Book review [Book Review]
David Bourget (Western Ontario)
David Chalmers (ANU, NYU)
Rafael De Clercq
Ezio Di Nucci
Jonathan Jenkins Ichikawa
Jack Alan Reynolds
Learn more about PhilPapers
To those who have not followed recent advances in pragmatics, the sub-title of Robyn Carston’s book may seem surprising, even paradoxical. Indeed, until recently, the dominant view among most linguists and philosophers was that pragmatics dealt with implicit aspects of communication, mainly implicatures, while explicit, literal meaning was delivered by decoding the linguistic (semantic) content of utterances. Grice clearly held that view: even though he recognized that pragmatic processes of disambiguation or reference assignment have to contribute to ‘what is said’, he saw this sort of contribution as very limited and peripheral. In this book, Carston explores an alternative view, according to which words merely evoke (rather than directly encode) thoughts—hence even the computation of explicit, literal meaning relies extensively on pragmatic-inferential processes. The result is a fascinating study of how semantics and pragmatics conspire to enable humans to convey long and complex thoughts through often short and simple linguistic utterances.
|Keywords||No keywords specified (fix it)|
|Categories||categorize this paper)|
Setup an account with your affiliations in order to access resources via your University's proxy server
Configure custom proxy (use this if your affiliation does not provide a proxy)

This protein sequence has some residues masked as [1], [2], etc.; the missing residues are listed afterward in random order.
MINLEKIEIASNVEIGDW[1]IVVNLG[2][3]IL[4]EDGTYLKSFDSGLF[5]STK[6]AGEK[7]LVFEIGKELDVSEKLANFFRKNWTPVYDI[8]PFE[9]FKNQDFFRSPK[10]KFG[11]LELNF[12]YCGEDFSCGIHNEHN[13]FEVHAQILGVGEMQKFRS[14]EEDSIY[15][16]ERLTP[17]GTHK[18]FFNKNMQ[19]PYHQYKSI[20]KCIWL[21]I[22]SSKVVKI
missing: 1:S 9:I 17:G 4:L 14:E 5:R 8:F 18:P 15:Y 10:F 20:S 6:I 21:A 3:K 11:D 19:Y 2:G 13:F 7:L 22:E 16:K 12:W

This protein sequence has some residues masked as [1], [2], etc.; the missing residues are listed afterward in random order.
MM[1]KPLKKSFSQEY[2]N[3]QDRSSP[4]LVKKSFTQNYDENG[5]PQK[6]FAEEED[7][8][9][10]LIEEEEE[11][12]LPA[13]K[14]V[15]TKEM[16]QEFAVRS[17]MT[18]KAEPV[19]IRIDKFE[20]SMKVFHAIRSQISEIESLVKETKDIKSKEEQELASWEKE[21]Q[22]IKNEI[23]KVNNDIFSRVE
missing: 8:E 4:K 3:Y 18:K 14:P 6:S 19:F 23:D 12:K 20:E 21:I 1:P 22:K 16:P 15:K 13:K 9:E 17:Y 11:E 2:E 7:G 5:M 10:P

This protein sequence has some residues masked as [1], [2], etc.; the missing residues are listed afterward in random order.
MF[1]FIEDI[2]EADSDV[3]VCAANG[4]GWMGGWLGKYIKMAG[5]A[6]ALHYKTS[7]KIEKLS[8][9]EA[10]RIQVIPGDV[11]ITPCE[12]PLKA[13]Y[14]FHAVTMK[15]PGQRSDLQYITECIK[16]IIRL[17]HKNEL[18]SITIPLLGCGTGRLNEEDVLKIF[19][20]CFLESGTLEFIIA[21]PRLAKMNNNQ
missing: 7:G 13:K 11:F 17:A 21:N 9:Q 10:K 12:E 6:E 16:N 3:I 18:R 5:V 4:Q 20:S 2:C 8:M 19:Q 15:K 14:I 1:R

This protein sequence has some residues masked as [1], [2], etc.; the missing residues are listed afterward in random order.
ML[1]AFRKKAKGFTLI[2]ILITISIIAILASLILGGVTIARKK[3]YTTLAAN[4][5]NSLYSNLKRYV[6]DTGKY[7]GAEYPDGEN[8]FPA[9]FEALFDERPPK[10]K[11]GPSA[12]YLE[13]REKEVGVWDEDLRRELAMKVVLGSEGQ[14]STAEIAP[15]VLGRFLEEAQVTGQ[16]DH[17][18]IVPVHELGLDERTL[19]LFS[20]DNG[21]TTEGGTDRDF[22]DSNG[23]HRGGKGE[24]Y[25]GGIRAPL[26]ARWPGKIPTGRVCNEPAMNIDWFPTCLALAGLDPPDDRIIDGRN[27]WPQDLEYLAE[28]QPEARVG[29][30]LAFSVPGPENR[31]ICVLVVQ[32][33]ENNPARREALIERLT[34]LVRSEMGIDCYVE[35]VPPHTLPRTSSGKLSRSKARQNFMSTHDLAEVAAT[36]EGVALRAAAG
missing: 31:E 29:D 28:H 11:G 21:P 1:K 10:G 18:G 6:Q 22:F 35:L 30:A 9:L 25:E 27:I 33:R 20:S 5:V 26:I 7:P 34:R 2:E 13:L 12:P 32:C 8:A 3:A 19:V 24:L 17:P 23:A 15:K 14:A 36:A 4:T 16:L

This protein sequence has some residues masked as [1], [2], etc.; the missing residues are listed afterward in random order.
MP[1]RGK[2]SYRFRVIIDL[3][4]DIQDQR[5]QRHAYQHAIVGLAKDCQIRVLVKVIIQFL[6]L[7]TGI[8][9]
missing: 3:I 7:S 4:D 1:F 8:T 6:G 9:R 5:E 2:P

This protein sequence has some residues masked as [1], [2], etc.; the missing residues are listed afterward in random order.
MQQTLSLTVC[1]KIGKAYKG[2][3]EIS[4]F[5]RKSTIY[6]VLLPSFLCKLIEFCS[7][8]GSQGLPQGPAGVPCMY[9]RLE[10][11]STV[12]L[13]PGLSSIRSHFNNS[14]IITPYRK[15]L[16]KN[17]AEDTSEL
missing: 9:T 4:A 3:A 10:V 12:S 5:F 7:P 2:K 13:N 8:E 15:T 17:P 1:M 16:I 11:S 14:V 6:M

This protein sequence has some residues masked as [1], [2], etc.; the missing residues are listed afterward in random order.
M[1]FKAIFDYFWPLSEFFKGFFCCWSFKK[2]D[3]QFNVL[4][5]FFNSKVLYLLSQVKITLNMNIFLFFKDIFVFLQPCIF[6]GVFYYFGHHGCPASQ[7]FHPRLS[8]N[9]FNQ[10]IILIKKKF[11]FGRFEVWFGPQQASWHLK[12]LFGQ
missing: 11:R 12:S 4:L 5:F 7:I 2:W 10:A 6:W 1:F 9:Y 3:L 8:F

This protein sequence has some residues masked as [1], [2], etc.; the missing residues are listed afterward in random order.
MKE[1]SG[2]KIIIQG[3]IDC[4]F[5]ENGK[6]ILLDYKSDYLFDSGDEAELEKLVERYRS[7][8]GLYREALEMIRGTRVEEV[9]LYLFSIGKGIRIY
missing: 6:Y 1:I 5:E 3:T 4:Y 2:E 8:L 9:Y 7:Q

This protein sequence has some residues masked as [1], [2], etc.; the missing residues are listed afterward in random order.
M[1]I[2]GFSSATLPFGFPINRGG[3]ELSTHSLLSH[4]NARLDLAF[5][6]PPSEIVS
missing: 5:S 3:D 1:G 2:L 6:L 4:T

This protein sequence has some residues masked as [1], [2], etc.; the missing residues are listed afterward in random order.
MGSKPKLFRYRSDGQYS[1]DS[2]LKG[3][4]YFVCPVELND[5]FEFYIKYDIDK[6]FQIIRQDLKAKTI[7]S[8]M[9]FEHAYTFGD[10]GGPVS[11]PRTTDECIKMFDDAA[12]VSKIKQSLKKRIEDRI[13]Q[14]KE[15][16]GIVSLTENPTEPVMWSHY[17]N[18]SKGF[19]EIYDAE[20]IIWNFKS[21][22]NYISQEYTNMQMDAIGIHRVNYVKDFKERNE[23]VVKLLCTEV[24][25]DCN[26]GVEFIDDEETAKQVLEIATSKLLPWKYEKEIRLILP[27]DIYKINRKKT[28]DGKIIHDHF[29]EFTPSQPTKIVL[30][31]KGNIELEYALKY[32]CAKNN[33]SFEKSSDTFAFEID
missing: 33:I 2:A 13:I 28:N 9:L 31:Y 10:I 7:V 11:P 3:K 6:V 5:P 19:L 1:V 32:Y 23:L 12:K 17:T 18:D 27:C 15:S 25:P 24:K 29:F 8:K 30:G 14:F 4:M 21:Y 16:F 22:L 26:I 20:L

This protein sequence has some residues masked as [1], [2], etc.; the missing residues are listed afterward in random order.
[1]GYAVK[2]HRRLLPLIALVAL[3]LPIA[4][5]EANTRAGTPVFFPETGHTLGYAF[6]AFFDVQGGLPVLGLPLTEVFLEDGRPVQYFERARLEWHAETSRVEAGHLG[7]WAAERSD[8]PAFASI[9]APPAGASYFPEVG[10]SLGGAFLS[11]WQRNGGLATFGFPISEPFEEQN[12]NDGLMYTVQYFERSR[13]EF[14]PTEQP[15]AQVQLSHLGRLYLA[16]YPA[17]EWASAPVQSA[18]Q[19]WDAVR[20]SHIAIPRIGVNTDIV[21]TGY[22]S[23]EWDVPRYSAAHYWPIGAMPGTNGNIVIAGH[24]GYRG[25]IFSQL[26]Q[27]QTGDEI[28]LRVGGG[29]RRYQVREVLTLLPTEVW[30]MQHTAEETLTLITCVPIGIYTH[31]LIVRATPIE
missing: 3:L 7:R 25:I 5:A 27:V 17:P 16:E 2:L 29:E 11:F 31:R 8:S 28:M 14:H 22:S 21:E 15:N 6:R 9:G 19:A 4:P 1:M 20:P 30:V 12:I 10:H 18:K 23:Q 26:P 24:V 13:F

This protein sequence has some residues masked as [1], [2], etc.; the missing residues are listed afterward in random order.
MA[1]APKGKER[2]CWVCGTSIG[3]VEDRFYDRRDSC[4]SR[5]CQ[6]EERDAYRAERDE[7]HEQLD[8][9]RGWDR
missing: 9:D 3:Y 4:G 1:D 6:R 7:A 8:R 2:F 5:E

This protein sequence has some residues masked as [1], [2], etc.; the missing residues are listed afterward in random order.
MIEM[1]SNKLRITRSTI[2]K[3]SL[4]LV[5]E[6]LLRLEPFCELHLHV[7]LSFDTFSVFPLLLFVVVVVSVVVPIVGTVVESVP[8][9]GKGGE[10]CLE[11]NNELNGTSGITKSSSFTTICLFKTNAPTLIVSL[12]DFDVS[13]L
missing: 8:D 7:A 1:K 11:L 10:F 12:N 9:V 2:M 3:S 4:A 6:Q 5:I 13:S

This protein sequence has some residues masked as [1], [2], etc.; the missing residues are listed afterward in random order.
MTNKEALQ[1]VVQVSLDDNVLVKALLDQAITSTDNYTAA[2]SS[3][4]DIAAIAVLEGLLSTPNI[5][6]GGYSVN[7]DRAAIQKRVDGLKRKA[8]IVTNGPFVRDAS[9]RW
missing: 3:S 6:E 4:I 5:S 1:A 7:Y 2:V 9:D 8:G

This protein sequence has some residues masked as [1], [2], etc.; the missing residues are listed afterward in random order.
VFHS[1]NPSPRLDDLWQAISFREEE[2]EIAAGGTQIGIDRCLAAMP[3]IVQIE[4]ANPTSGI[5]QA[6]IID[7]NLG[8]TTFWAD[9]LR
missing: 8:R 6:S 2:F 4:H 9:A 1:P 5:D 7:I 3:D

|Through your library||
References found in this work BETA
No references found.
Citations of this work BETA
No citations found.
Similar books and articles
Jay David Atlas (2005). Logic, Meaning, and Conversation: Semantical Underdeterminacy, Implicature, and Their Interface. Oxford University Press.
R. Carston (2002). Thoughts and Utterances. Blackwell.
Robyn Carston (2002). Linguistic Meaning, Communicated Meaning and Cognitive Pragmatics. Mind and Language 17 (1&2):127–148.
Robyn Carston (1999). The Semantics/Pragmatics Distinction: A View From Relevance Theory. In Ken Turner (ed.), The Semantics/Pragmatics Interface From Different Points of View. Elsevier 85125.
Robyn Carston (2008). Linguistic Communication and the Semantics/Pragmatics Distinction. Synthese 165 (3):321-345.
Added to index2009-01-28
Total downloads27 ( #152,492 of 1,934,425 )
Recent downloads (6 months)4 ( #145,801 of 1,934,425 )
How can I increase my downloads?